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HIV Infection Surge Expected for South Africa

HIV Infection Surge Expected for South Africa


Five million more people will become infected with HIV in South Africa over the next 20 years even if the nation doubles the billions it already spends on treatment and prevention, according to a report presented Friday.

Nearly 6 million people in South Africa today are HIV-positive, more than in any other nation, and the report says the country will need to spend about $102 billion just to keep the number of projected new infections at 5 million over the next two decades, according to The New York Times. Many blame years of misguided and ill-informed policy for the predicament faced by the African continent's leading economy, home to 49 million residents.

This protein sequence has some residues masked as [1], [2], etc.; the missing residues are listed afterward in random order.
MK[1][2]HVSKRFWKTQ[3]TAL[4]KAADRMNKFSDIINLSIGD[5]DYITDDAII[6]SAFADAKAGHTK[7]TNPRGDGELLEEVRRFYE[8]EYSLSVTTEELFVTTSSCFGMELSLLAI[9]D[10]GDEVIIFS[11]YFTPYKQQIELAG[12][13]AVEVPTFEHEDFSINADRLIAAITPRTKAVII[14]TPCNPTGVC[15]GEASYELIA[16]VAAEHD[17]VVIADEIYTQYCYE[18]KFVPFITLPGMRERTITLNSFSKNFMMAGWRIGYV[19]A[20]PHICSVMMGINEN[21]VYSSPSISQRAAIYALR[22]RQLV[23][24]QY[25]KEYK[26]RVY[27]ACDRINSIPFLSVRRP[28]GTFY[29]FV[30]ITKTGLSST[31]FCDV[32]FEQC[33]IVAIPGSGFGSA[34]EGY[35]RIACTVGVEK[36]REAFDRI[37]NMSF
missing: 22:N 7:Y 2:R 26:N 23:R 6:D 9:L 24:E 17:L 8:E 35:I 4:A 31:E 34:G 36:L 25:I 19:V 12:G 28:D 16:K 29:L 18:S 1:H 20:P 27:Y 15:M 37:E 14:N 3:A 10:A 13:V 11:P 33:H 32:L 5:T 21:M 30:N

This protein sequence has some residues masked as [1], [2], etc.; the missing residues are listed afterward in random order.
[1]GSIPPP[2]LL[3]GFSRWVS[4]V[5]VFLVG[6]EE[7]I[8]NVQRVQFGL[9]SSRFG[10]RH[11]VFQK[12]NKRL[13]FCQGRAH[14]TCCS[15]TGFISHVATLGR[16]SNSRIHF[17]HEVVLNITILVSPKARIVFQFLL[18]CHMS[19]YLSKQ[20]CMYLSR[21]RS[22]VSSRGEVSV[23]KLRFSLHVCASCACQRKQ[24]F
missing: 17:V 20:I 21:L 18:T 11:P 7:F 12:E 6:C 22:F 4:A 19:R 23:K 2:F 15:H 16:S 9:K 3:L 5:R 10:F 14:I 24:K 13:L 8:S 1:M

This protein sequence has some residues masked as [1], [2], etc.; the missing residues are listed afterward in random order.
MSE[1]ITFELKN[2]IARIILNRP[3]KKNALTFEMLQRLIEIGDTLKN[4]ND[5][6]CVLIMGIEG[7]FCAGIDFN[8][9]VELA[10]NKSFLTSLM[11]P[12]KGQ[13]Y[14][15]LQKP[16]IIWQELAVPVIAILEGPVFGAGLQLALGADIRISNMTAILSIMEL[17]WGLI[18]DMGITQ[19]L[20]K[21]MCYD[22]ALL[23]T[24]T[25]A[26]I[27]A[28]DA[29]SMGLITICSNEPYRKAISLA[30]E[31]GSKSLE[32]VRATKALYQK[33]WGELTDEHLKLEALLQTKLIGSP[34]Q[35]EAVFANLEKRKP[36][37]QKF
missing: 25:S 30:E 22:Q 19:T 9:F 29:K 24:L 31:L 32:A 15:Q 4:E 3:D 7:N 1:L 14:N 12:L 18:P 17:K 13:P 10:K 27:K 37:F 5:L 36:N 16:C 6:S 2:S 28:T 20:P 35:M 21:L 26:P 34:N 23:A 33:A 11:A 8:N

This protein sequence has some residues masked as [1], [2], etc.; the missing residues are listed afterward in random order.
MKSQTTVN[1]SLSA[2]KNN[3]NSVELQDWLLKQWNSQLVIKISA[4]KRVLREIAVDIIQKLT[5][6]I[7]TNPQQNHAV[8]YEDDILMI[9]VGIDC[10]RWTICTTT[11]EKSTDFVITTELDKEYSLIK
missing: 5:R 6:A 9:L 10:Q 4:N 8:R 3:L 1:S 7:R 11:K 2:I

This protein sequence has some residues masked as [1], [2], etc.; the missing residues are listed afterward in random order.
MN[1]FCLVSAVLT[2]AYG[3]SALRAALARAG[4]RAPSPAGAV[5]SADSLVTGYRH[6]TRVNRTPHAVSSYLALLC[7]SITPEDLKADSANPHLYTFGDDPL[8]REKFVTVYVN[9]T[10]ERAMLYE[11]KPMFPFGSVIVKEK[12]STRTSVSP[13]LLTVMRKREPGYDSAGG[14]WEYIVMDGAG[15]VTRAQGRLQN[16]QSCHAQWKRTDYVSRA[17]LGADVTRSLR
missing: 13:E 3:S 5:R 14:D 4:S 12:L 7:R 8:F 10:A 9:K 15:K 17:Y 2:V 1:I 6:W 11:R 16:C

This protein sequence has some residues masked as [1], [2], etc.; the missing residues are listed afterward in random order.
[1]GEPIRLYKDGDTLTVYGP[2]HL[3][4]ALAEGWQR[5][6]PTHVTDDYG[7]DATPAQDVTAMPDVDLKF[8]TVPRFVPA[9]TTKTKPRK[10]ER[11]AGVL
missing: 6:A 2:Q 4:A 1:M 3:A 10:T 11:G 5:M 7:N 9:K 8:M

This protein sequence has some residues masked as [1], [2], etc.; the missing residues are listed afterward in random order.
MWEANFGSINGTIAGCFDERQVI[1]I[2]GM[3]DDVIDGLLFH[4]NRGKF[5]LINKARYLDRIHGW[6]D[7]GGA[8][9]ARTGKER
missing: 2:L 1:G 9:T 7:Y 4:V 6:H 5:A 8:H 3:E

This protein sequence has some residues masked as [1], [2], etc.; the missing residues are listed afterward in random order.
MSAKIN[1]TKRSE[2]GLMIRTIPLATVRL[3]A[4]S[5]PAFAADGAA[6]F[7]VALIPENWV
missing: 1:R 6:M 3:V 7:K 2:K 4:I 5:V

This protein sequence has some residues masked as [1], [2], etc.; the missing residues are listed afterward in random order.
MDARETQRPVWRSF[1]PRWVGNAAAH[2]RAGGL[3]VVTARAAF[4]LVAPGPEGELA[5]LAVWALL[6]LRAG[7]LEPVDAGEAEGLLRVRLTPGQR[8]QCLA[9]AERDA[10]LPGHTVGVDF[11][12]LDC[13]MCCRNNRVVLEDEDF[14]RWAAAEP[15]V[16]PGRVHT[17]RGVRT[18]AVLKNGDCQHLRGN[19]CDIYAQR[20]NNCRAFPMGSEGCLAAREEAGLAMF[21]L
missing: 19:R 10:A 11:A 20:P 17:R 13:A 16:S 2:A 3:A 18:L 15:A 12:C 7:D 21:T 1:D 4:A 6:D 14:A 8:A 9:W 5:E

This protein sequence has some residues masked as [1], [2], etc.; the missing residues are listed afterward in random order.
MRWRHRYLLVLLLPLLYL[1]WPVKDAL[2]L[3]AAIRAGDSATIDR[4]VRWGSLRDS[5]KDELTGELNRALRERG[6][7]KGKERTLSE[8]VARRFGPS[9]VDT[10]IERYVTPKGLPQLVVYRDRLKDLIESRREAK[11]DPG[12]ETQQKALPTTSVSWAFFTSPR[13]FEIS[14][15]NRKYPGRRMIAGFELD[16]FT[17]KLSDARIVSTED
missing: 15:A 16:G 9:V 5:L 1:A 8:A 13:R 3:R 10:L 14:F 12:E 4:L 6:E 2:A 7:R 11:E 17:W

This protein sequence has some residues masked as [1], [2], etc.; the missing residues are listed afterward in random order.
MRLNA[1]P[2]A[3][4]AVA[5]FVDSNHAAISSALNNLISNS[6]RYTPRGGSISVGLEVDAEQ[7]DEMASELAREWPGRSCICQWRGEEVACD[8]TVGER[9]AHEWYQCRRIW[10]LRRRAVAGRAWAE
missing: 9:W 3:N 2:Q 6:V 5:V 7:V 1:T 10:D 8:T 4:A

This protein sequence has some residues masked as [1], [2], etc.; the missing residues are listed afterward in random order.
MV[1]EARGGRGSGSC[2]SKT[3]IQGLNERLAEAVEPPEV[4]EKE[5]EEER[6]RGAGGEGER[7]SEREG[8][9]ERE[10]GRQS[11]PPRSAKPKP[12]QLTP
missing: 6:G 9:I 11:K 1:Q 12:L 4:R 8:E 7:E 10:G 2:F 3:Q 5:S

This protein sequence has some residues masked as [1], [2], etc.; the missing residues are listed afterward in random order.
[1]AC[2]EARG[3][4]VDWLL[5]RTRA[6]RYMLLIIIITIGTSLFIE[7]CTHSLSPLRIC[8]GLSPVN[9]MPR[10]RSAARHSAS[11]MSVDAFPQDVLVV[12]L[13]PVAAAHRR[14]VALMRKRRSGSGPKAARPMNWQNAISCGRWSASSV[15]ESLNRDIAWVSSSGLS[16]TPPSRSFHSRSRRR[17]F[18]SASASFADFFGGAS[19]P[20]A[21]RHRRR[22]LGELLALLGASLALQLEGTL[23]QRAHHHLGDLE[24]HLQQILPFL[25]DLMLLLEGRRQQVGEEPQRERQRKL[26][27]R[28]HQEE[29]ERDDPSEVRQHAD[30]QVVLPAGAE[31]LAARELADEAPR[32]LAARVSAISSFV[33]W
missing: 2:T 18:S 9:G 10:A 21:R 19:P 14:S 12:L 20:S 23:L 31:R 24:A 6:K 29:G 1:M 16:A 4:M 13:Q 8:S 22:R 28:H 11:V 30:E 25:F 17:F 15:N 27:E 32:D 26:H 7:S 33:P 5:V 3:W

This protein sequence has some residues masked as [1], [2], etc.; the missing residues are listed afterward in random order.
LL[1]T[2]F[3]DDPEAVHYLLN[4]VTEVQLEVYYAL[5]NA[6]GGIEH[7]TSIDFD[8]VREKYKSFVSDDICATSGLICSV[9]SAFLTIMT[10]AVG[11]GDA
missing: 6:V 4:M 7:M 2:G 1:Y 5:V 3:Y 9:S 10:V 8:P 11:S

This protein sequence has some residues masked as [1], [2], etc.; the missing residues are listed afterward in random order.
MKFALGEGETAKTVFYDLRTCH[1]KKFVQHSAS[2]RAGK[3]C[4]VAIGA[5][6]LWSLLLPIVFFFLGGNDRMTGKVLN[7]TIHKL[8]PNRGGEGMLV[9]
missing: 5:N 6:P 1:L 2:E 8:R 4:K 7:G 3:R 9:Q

"Actually, South Africa is in the midst of a rapid expansion of its AIDS programs, attempting to overcome years of denial and delay when former President Thabo Mbeki questioned whether H.I.V. caused AIDS," reports the Times. "He suggested that antiretroviral drugs were harmful, and his health minister recommended remedies of beet root and garlic."

According to the study, the government needs to step up treatment, counseling, and testing efforts by focusing on the benefits of male circumcision and promoting condom use.

The new study, called "The Long-Run Costs and Financing of H.I.V./AIDS in South Africa," was conducted by the Center for Economic Governance and AIDS in Africa, based in Cape Town, and the Results for Development Institute, based in Washington. The groups presented the study to the South African National AIDS Council, the country's leading AIDS policy advisory panel.

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Julie Bolcer